Game of two halves

A simple box containing six small apartments on a tight, urban site is now double the size and includes four apartments plus a home for the owners

Exterior view of a white cubic house, many apartment, architecture, building, facade, home, house, neighbourhood, real estate, reflection, residential area, sky, wall, window, black
Exterior view of a white cubic house, many square windows, trees, a garage, asphalt shingled roof.

With a remodeling project, a successful outcome often requires recognizing the value of exploiting a particular feature.

When the house next door to architects Gary Beyerl and Dawn Heid came onto the market, they saw its potential. The structure, built onto one end of a long, narrow site, was a simple, two-level box, divided into six apartments. What made it especially attractive was that it had two street frontages.

Beyerl and Heid decided to keep the existing envelope and add a new, three-level building onto one end of it. Together, the new and old buildings provide sufficient space for four small apartments, to be tenanted, plus a larger apartment for themselves and their family with room for a studio office area.

"To make space for all these purposes, we came up with a multi-level arrangement, with the garage at the lowest level of our home, half a level lower than the existing first floor," says Beyerl.

"Joining the new and old buildings was a challenge, but we saw it as an opportunity to create a dynamic space extending over various levels. We felt the multi-level solution would be more interesting than a straightforward connection between the new and old sections."

The resulting three-story house now has four half-levels, plus a third floor running across the whole building at one level five levels in all. The tenanted apartments are in the original part of the house, and the owners' apartment and garage is mostly in the new section. New stairs through the center of the house divide the two sections.

View of the indoor garden room, many palnts, home, interior design, plant, tree, window, black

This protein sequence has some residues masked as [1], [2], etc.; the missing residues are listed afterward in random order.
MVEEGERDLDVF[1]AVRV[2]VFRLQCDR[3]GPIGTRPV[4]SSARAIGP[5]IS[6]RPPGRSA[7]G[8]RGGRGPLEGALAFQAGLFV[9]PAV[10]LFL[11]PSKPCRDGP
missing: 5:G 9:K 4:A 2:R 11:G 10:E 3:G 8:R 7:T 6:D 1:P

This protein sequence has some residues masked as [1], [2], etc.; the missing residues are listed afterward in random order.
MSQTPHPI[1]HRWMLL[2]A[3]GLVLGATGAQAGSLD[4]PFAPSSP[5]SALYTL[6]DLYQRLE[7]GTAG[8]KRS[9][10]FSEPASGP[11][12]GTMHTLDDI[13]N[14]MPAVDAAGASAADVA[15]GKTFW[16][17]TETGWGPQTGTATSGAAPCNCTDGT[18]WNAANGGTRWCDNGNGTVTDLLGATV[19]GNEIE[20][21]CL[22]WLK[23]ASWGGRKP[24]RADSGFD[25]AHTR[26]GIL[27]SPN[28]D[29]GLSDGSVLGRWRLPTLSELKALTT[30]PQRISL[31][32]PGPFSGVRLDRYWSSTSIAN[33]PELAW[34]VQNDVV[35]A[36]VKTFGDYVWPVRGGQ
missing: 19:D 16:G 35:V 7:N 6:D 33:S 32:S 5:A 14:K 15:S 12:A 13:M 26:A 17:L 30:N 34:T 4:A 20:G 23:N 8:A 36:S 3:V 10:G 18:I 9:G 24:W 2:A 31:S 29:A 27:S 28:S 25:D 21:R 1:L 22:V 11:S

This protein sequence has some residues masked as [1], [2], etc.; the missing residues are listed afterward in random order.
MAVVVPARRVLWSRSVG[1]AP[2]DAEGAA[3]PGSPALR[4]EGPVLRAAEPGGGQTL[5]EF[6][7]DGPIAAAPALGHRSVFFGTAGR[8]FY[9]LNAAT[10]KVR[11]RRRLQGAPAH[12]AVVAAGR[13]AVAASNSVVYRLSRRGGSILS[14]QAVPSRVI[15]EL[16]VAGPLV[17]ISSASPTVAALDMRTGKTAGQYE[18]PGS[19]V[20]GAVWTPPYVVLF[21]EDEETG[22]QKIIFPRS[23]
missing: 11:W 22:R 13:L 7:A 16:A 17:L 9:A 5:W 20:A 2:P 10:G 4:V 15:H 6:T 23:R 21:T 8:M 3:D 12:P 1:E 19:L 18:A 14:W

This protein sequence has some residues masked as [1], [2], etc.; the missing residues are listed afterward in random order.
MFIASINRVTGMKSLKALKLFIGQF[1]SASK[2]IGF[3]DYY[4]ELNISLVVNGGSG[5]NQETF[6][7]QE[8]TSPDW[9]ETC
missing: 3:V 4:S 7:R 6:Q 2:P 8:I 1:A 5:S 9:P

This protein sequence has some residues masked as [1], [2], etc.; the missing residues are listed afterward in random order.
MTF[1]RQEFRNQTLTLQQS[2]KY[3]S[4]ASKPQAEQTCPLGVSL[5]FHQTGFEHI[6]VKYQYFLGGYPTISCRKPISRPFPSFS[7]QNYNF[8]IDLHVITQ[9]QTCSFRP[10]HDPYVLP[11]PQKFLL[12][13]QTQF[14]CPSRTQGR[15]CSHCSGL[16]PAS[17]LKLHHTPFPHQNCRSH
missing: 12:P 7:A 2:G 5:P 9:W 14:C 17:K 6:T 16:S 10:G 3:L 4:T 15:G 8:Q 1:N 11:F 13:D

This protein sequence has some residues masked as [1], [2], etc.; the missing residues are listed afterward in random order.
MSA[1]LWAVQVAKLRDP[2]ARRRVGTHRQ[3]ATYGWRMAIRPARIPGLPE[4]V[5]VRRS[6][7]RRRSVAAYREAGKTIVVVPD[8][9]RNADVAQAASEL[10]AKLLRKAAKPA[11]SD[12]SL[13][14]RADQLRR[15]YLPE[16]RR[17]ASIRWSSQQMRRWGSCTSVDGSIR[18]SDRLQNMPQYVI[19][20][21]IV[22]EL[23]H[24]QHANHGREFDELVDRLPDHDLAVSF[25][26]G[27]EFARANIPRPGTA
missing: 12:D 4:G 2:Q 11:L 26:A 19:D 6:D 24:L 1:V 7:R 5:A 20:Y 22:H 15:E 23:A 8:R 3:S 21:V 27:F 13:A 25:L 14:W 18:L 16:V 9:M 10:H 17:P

View of the indoor garden room, many palnts, large square windows, natural lighting, circular table with metal chairs.

Between the new and old buildings on ground level is an open air courtyard, which allows light to filter into rooms opening onto it. An indoor garden is half a level above this and half a level below the living area. There is also a roof deck on the third floor.

"Because the house is long, narrow and close to the neighboring buildings, these courtyards and gardens enabled us to introduce natural light into the more internal rooms," the architect says.

Dawn Heid says designing their own apartment posed a number of challenges.

"Although the actual floor area of our apartment is not large, we wanted it to look as spacious and open as possible. To achieve this, the living and dining area and kitchen are in the one space. Being able to see through one area to the next makes it all appear larger."

The 18ft-high ceiling in the living room adds to the sense of space. This void is emphasized by an open catwalk on the third level that provides access to the studio and master bedroom.

Slim steel railings provide a minimal visual barrier. The catwalk itself is made from lightweight steel planks with a powdercoat paint finish.

View of the catwalk on the third level, architecture, ceiling, door, floor, flooring, hardwood, home, house, interior design, real estate, room, stairs, wall, window, wood, brown
View of the catwalk on the third level, perforated steel plank flooring, steel handrails, steps, artwork, red door.

This creates opportunities for views between the garden on the first level and the top floor, and lets light percolate through the house.

To further emphasize the feeling of openness and height, hinged panels, screening the studio, are generally left open although they can be closed for privacy.

Many of the windows are disproportionately large, particularly in the main living area and the indoor garden, where one wall is completely glazed. These windows help to ensure natural light and views can be enjoyed throughout the house.

With very few doors in the apartment, the open feeling is further emphasized.

For example, when the sliding panel on the master bedroom is open, it offers a clear view to the living space.

In the master bedroom, new roof trusses create a vaulted, 11.5ft-high ceiling, ensuring this room also feels spacious. With 7ft-high walls on the closet, the line of the ceiling is not interrupted and the bedroom appears more expansive.

Credit list

Interior and kitchen design
Panel siding
Eflex from Eternit
Roof and siding installer
Art Twraya
Modified bitumin from GAF; Asphalt shingles from IKO
Living, dining and kitchen flooring
Saima edge grain plywood panels from Oregon Lumber Company
Garden and entry
Timber loft flooring, shelving
Reclaimed Douglas Fir from J Hoffman Lumber Company
Benjamin Moore
Kohler cast iron tub
Bathroom faucets
Structural engineer
Hutter Trankina Engineering
Corrugated metal
McElroy Metal
Exterior balcony railing
Window and door joinery
Evco Windows from Siegel’s Home and Building Center
Bedroom flooring
Cork from Expanko Cork Flooring
Metal decking
McNichols Metals
Handrail fabrication and installation
Randall Kramer Design Studio; Owners
Tech Lighting; Juno Lighting
Bathroom vanity
Cherry veneer fabricated by Laurel Millworking
Dawn Heid (except above bed in master bedroom)

Story by: Trendsideas

01 Apr, 2005

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